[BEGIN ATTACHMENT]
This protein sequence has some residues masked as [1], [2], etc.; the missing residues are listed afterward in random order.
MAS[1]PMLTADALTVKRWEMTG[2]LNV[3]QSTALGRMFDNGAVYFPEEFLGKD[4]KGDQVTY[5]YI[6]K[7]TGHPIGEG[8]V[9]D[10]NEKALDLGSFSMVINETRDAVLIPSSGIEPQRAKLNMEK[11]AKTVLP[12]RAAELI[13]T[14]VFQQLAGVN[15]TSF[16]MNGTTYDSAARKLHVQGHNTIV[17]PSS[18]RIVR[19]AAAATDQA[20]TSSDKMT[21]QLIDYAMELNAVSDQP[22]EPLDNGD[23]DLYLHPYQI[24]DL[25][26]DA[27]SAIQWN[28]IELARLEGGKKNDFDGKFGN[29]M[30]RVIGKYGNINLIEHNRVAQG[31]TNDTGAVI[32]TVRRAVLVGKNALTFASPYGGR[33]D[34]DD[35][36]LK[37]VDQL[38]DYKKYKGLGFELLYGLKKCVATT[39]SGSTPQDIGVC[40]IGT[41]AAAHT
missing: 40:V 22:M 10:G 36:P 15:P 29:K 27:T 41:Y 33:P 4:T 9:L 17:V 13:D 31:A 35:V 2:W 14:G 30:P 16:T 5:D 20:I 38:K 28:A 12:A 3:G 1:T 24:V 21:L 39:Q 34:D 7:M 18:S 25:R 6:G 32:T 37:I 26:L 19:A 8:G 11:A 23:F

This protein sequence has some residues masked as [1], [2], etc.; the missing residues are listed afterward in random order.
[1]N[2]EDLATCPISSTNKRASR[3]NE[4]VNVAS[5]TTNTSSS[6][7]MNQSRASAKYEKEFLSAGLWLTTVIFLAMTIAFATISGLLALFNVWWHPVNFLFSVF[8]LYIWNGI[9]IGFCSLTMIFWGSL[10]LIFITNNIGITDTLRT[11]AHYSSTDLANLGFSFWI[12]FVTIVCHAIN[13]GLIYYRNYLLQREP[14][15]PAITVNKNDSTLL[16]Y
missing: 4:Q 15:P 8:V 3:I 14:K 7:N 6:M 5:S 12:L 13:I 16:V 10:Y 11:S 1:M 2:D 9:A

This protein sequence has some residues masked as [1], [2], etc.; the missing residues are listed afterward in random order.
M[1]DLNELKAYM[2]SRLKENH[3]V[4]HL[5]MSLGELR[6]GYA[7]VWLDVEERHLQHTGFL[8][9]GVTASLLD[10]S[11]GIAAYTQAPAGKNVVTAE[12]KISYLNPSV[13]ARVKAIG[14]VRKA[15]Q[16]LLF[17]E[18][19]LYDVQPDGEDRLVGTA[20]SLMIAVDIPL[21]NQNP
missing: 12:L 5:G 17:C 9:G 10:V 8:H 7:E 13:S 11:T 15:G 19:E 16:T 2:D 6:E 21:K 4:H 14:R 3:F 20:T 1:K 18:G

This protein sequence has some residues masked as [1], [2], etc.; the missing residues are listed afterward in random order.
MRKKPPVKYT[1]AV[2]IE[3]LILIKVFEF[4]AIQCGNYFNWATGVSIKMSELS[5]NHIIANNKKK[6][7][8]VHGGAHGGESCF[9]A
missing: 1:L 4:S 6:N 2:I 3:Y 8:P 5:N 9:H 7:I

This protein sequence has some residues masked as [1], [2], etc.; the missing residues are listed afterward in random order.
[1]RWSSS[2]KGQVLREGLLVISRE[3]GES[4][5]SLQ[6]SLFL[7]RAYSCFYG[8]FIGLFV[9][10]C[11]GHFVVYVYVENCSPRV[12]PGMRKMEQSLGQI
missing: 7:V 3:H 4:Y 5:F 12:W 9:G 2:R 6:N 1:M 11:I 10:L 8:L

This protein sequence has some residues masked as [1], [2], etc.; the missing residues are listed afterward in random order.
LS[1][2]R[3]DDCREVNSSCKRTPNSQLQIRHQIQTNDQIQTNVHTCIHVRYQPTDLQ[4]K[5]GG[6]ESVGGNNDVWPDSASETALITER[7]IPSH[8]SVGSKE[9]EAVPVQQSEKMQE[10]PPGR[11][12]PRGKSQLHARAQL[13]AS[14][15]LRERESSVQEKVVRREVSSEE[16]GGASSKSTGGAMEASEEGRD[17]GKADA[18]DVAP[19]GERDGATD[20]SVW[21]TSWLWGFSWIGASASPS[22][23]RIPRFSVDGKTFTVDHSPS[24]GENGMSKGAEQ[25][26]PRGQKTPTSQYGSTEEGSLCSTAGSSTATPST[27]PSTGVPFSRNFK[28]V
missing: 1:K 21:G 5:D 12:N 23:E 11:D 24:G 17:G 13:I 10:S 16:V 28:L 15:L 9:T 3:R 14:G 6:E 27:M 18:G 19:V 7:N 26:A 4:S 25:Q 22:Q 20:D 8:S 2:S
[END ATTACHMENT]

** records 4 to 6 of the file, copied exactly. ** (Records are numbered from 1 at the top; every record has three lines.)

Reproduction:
This protein sequence has some residues masked as [1], [2], etc.; the missing residues are listed afterward in random order.
MRKKPPVKYT[1]AV[2]IE[3]LILIKVFEF[4]AIQCGNYFNWATGVSIKMSELS[5]NHIIANNKKK[6][7][8]VHGGAHGGESCF[9]A
missing: 1:L 4:S 6:N 2:I 3:Y 8:P 5:N 9:H 7:I

This protein sequence has some residues masked as [1], [2], etc.; the missing residues are listed afterward in random order.
[1]RWSSS[2]KGQVLREGLLVISRE[3]GES[4][5]SLQ[6]SLFL[7]RAYSCFYG[8]FIGLFV[9][10]C[11]GHFVVYVYVENCSPRV[12]PGMRKMEQSLGQI
missing: 7:V 3:H 4:Y 5:F 12:W 9:G 2:R 6:N 1:M 11:I 10:L 8:L

This protein sequence has some residues masked as [1], [2], etc.; the missing residues are listed afterward in random order.
LS[1][2]R[3]DDCREVNSSCKRTPNSQLQIRHQIQTNDQIQTNVHTCIHVRYQPTDLQ[4]K[5]GG[6]ESVGGNNDVWPDSASETALITER[7]IPSH[8]SVGSKE[9]EAVPVQQSEKMQE[10]PPGR[11][12]PRGKSQLHARAQL[13]AS[14][15]LRERESSVQEKVVRREVSSEE[16]GGASSKSTGGAMEASEEGRD[17]GKADA[18]DVAP[19]GERDGATD[20]SVW[21]TSWLWGFSWIGASASPS[22][23]RIPRFSVDGKTFTVDHSPS[24]GENGMSKGAEQ[25][26]PRGQKTPTSQYGSTEEGSLCSTAGSSTATPST[27]PSTGVPFSRNFK[28]V
missing: 1:K 21:G 5:D 12:N 23:E 11:D 24:G 17:G 13:I 10:S 16:V 28:L 15:L 9:T 3:R 14:G 6:E 27:M 18:G 19:V 7:N 26:A 4:S 25:Q 22:Q 20:D 8:S 2:S